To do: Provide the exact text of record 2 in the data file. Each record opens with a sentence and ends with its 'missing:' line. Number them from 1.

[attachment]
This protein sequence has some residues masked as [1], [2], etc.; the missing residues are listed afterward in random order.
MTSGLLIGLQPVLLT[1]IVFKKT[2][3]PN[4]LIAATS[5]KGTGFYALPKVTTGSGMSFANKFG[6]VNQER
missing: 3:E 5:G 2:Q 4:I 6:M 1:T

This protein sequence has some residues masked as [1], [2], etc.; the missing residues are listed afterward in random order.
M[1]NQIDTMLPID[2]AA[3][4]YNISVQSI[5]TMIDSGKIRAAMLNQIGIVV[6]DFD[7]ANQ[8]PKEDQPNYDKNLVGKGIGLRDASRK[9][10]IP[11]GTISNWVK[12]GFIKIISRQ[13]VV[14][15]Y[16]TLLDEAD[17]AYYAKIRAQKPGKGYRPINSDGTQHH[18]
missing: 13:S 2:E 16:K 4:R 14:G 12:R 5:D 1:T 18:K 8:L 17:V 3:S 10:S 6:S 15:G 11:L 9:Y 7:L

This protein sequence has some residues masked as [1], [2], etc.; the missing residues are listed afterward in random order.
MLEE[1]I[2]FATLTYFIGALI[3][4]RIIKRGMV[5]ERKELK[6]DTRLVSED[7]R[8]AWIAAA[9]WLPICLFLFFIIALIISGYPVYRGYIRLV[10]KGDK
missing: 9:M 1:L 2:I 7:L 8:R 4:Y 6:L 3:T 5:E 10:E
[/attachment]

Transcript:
This protein sequence has some residues masked as [1], [2], etc.; the missing residues are listed afterward in random order.
M[1]NQIDTMLPID[2]AA[3][4]YNISVQSI[5]TMIDSGKIRAAMLNQIGIVV[6]DFD[7]ANQ[8]PKEDQPNYDKNLVGKGIGLRDASRK[9][10]IP[11]GTISNWVK[12]GFIKIISRQ[13]VV[14][15]Y[16]TLLDEAD[17]AYYAKIRAQKPGKGYRPINSDGTQHH[18]
missing: 13:S 2:E 16:K 4:R 14:G 12:R 5:D 1:T 18:K 8:L 17:V 3:S 10:S 6:S 15:G 11:L 9:Y 7:L